The city in the sands
Baelo Claudia was a Roman city in southern Spain, 22 kilometres from Tarifa and close to the village of Bolonia, located near the Strait of Gibraltar.
In the late 2nd century BC, it was founded as a tuna fishing, salting, and garum producer. It was situated on the south coast of Spain, near the Strait of Gibraltar.
Its economy stemmed from tuna fishing, salting, and the production of garum. The town was a municipium in the 1st and 2nd centuries AD.
Despite the fact that a major earthquake destroyed most of the city in the 2nd century and it went into decline, the 3rd century was a tumultous period for the town. It was attacked by Germanic and Barbary pirates. Despite the fact that a brief resurgence occurred in the later part of the century, the town was deserted by the 6th century.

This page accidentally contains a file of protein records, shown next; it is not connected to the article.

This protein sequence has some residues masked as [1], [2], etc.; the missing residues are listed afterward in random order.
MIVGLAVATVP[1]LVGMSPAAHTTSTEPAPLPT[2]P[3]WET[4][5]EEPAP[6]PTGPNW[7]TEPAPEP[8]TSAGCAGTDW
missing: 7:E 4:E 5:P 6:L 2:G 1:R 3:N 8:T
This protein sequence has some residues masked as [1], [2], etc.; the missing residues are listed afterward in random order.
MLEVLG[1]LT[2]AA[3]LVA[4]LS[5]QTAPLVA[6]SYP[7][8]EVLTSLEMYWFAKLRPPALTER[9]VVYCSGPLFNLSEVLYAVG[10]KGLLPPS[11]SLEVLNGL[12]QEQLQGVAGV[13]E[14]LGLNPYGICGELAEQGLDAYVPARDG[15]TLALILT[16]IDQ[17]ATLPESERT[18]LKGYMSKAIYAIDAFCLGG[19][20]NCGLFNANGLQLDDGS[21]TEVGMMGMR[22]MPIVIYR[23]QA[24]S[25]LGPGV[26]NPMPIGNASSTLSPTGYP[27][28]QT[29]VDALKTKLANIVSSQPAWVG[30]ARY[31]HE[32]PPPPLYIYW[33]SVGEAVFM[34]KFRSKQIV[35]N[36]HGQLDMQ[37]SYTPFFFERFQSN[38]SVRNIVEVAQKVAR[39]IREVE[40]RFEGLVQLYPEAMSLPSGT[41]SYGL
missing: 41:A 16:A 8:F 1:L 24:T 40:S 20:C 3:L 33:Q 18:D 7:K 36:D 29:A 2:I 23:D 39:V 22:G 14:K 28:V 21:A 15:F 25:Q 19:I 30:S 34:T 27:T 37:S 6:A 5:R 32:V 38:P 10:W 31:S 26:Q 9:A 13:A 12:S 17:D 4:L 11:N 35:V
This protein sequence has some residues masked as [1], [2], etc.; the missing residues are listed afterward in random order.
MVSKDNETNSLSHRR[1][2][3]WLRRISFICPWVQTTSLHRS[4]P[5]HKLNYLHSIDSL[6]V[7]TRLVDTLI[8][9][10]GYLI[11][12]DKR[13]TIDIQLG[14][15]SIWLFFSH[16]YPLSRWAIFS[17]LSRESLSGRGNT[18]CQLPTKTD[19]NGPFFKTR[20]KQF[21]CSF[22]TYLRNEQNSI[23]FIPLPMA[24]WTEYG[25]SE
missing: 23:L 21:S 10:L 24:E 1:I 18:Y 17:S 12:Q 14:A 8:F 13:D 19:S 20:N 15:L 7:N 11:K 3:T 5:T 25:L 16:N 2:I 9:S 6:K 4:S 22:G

Excavations in the area uncovered the most extensive Roman town remains on the Iberian Peninsula, with fascinating monuments such as the basilica, theatre, market, and temple of Isis.
The site has provided a wide variety of information about the Roman town, including a basilica, a theatre, a market, and a temple to Isis.
The town is split into two Roman roads: the decumanus maximus, which runs east to west and has entrances at the two ends, and the cardo maximus, which runs north to south.
The forum is located in the middle of the two roads, and its original slabs from Tarifa have been preserved since the 1st century.
In the centre of the forum is the basilica, which is the most noticeable building in the city. In addition to public buildings, there are also small stone structures that likely served as shops, or tabernae.
The site preserves stone walls, watchtowers, gates, administrative buildings, a forum, a courthouse, temples, a theatre, market, tabernae, aqueducts, and a sewer system.
It is the most extensive Roman site in the Iberian Peninsula and the view of the coast of Morocco from the site is stunning.